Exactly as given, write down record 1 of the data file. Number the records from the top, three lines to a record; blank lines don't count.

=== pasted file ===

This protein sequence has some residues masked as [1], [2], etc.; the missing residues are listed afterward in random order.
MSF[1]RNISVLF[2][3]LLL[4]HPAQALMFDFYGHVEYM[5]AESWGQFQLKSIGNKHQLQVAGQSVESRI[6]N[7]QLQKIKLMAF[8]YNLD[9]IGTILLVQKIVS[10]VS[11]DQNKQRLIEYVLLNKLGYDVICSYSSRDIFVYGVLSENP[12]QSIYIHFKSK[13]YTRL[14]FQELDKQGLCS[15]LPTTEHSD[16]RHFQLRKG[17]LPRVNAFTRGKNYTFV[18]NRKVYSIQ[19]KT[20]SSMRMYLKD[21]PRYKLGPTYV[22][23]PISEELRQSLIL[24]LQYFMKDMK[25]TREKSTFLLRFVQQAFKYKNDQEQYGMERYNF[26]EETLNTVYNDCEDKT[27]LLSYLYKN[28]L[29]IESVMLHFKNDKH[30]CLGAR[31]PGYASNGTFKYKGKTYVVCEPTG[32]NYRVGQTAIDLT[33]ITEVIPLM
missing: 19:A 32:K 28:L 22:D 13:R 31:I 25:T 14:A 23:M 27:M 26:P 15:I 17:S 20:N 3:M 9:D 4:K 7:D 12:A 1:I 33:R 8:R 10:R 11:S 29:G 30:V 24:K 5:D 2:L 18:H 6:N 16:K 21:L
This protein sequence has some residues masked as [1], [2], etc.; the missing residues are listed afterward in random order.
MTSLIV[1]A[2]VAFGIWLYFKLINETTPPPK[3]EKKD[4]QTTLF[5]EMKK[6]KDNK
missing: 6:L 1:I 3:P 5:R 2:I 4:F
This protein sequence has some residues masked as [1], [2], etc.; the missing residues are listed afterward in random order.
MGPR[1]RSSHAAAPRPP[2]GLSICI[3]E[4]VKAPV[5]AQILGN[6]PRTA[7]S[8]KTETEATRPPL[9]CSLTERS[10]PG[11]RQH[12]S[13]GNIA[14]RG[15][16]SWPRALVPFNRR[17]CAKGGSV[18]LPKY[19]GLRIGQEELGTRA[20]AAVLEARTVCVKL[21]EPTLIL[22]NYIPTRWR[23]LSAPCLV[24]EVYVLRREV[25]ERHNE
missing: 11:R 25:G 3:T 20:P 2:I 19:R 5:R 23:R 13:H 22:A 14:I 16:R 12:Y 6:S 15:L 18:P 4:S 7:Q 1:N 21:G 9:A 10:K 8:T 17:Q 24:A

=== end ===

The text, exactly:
This protein sequence has some residues masked as [1], [2], etc.; the missing residues are listed afterward in random order.
MSF[1]RNISVLF[2][3]LLL[4]HPAQALMFDFYGHVEYM[5]AESWGQFQLKSIGNKHQLQVAGQSVESRI[6]N[7]QLQKIKLMAF[8]YNLD[9]IGTILLVQKIVS[10]VS[11]DQNKQRLIEYVLLNKLGYDVICSYSSRDIFVYGVLSENP[12]QSIYIHFKSK[13]YTRL[14]FQELDKQGLCS[15]LPTTEHSD[16]RHFQLRKG[17]LPRVNAFTRGKNYTFV[18]NRKVYSIQ[19]KT[20]SSMRMYLKD[21]PRYKLGPTYV[22][23]PISEELRQSLIL[24]LQYFMKDMK[25]TREKSTFLLRFVQQAFKYKNDQEQYGMERYNF[26]EETLNTVYNDCEDKT[27]LLSYLYKN[28]L[29]IESVMLHFKNDKH[30]CLGAR[31]PGYASNGTFKYKGKTYVVCEPTG[32]NYRVGQTAIDLT[33]ITEVIPLM
missing: 19:A 32:K 28:L 22:D 13:R 31:I 25:T 14:A 23:M 27:M 26:P 15:I 17:S 20:N 3:M 9:D 4:K 7:D 12:A 1:I 33:R 8:R 10:R 11:S 29:G 30:V 24:K 5:D 2:L 18:H 6:N 16:K 21:L